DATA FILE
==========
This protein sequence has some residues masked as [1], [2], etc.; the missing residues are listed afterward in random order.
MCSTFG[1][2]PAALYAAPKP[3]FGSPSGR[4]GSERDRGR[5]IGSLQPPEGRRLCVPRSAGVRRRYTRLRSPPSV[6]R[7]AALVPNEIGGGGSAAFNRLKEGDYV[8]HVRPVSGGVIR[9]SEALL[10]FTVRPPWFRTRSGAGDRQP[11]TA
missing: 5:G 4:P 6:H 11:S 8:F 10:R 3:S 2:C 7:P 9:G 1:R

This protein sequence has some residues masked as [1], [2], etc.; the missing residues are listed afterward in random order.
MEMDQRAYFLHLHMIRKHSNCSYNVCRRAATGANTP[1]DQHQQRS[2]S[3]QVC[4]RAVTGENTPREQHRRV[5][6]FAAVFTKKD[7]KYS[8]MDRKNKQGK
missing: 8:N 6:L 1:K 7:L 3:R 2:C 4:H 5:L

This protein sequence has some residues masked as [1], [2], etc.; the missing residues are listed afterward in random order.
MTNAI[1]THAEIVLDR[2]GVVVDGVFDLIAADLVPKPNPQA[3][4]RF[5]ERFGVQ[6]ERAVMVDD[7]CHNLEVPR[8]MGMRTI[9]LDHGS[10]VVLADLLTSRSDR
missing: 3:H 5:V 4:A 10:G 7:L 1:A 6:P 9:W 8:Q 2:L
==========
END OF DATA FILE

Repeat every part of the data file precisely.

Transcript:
This protein sequence has some residues masked as [1], [2], etc.; the missing residues are listed afterward in random order.
MCSTFG[1][2]PAALYAAPKP[3]FGSPSGR[4]GSERDRGR[5]IGSLQPPEGRRLCVPRSAGVRRRYTRLRSPPSV[6]R[7]AALVPNEIGGGGSAAFNRLKEGDYV[8]HVRPVSGGVIR[9]SEALL[10]FTVRPPWFRTRSGAGDRQP[11]TA
missing: 5:G 4:P 6:H 11:S 8:F 10:R 3:S 2:C 7:P 9:G 1:R

This protein sequence has some residues masked as [1], [2], etc.; the missing residues are listed afterward in random order.
MEMDQRAYFLHLHMIRKHSNCSYNVCRRAATGANTP[1]DQHQQRS[2]S[3]QVC[4]RAVTGENTPREQHRRV[5][6]FAAVFTKKD[7]KYS[8]MDRKNKQGK
missing: 8:N 6:L 1:K 7:L 3:R 2:C 4:H 5:L

This protein sequence has some residues masked as [1], [2], etc.; the missing residues are listed afterward in random order.
MTNAI[1]THAEIVLDR[2]GVVVDGVFDLIAADLVPKPNPQA[3][4]RF[5]ERFGVQ[6]ERAVMVDD[7]CHNLEVPR[8]MGMRTI[9]LDHGS[10]VVLADLLTSRSDR
missing: 3:H 5:V 4:A 10:G 7:L 1:A 6:P 9:W 8:Q 2:L